Supreme Court Seeks Response from High Courts Against Plea to Establish Gram Nyayalayas

Supreme Court LAW INSIDER

Savvy Thakur

Published on: 16 November 2022 at 20:21 IST

The Supreme Court issued notice on Monday to the Registrar Generals of all High Courts in relation to petition requesting directions to the states to establish “Gram Nyayalayas” in accordance with the Gram Nyayalayas Act of 2008,

High Courts were added as respondents in the case by a bench led by Justices S Abdul Nazeer and V Ramasubramanian, who noted that their presence was necessary for deciding the case.

The National Federation of Societies for Fast Justice had filed a PIL seeking implemantation for the Gram Nyayalayas, and the bench was hearing the matter.

The petitioner’s counsel, Advocate Prashant Bhushan, argued that even though the Act was passed nearly 14 years ago, many states have not even established a single Gram Nyayalaya. He explained that the Act contemplated the establishment of village courts to decide specific types of small cases without adhering to the strict CPC and CrPC procedures.

Bhushan informed the bench that the Act uses the word “may” rather than “shall” and that the Union Government has stated that the States are not required to establish Gram Nyayalayas. He argued that, in some instances, the Court has interpreted “may” to mean “shall.”

Furthermore, he argued that “may” should be interpreted as “shall” in the context of Gram Nyayalayas because access to justice is a fundamental right.

“More than half of the country’s population does not have the financial means to hire lawyers and resorts to regular courts. This Act was enacted for village courts to expedite the resolution of small cases.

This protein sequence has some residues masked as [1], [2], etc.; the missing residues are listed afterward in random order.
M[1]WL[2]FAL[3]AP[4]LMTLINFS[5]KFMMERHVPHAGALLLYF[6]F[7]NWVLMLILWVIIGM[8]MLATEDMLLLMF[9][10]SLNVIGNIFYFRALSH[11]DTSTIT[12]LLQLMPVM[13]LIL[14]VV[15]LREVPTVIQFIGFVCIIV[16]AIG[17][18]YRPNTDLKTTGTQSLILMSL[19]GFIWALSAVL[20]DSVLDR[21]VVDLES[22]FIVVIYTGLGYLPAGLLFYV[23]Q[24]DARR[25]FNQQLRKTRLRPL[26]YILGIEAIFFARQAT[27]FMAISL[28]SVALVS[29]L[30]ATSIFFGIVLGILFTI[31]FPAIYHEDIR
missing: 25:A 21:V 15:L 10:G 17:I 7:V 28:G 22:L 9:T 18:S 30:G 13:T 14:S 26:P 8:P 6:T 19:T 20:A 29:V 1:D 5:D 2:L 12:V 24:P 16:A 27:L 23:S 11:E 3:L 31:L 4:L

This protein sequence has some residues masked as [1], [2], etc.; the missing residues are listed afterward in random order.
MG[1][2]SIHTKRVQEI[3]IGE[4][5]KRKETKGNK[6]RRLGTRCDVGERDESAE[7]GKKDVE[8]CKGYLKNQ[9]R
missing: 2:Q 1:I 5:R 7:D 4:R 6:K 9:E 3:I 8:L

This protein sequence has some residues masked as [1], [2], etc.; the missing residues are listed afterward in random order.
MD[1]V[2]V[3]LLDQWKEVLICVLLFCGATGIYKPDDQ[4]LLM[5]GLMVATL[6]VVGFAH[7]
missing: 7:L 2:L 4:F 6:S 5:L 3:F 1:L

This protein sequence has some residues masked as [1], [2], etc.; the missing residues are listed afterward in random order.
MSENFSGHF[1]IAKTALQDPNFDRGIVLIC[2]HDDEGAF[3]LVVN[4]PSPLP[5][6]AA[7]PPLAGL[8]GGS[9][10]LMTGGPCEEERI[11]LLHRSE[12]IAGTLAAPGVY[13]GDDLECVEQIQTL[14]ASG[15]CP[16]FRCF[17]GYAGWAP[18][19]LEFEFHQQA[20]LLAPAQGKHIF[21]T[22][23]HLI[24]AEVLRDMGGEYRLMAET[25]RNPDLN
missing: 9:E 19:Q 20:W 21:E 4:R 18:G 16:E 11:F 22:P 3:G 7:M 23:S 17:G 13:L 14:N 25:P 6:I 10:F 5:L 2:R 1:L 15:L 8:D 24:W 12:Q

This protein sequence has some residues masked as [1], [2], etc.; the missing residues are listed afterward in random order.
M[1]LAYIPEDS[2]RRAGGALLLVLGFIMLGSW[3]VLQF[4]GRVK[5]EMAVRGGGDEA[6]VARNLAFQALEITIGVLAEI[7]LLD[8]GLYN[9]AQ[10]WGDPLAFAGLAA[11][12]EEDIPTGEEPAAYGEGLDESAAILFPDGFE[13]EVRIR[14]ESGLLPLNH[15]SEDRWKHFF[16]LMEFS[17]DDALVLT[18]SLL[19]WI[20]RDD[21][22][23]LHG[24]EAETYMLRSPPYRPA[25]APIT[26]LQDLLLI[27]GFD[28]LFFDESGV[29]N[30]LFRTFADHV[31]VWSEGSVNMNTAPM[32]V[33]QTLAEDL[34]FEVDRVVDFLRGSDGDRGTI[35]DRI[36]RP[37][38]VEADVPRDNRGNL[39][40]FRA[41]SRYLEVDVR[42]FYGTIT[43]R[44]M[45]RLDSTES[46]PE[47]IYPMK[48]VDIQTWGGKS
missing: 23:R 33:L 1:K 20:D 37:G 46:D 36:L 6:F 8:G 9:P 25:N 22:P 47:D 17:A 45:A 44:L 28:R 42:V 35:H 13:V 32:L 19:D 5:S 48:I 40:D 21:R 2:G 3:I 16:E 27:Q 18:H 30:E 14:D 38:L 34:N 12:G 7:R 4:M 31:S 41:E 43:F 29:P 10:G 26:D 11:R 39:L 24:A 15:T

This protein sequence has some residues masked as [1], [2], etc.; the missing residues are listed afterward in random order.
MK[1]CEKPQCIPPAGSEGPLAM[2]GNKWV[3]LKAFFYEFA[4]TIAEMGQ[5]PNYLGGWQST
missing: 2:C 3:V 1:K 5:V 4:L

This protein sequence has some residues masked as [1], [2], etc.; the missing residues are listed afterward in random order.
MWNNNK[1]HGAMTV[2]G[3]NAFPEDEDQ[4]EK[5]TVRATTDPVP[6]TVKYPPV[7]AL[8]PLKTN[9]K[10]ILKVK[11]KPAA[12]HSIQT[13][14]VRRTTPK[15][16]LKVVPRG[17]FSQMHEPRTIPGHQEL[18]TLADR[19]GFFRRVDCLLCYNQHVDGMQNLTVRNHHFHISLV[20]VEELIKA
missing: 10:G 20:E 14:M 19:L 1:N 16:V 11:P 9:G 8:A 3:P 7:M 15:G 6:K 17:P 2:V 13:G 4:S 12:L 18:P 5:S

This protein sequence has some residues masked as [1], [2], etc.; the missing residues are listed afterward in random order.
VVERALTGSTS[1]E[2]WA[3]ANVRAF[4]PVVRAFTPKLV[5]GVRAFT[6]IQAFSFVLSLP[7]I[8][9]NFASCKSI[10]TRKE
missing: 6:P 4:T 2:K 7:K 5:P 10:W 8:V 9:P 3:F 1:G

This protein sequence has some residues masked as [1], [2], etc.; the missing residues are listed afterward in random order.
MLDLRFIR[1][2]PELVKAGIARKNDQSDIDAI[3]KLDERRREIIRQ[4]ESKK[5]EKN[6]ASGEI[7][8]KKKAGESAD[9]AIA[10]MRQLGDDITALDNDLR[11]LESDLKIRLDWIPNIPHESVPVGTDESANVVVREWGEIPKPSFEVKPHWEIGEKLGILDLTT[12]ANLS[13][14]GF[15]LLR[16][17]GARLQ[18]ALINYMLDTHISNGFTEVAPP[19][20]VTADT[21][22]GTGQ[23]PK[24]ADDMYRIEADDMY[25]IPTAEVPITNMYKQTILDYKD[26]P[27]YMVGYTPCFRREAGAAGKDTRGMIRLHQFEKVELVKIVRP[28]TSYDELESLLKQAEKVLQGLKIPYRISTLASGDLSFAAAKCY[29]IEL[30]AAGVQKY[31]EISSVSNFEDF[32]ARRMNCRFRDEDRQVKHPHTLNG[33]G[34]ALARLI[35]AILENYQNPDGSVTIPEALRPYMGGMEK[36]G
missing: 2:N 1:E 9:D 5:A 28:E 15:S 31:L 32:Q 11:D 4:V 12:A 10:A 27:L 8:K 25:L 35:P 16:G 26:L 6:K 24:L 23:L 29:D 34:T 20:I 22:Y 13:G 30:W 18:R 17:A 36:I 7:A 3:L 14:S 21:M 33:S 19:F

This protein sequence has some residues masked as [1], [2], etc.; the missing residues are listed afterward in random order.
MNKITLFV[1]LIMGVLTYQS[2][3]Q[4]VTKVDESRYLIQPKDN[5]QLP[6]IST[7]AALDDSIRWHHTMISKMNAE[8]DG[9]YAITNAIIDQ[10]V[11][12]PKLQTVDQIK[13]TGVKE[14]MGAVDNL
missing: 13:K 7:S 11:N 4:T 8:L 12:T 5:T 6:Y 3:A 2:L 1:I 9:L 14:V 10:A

Bhushan argued that because access to justice is a fundamental right, “may” must be interpreted as “shall.” He noted that only Uttar Pradesh, Rajasthan, Madhya Pradesh, Maharashtra, and Kerala have implemented the Act.

The bench inquired as to whether any states were opposed to Gram Nyayalayas’ establishment.Bhushan responded that, despite the High Court’s recommendation, the Himachal Pradesh Government is opposed. He went on to say that states like Jharkhand and Bihar are also in opposition. There is currently no Gram Nyayalaya in Tamil Nadu.

The Additional Advocate General of Jharkhand, Senior Advocate Tapesh Kumar Singh, argued that the State Government was not implementing the Act because it conflicts with the laws governing the administration of scheduled tribe areas.

Regarding the management of Scheduled areas, the Act had exempted North Eastern states, he said. He added that the High Courts are a necessary party in the cases because the States are to consult with the High Courts’ when making rules and appointments.

After that, the bench decided to make the High Court’s parties to the case.

The bench also made the observation that it would order States like Uttar Pradesh, which have village courts, to submit an affidavit detailing their experiences.

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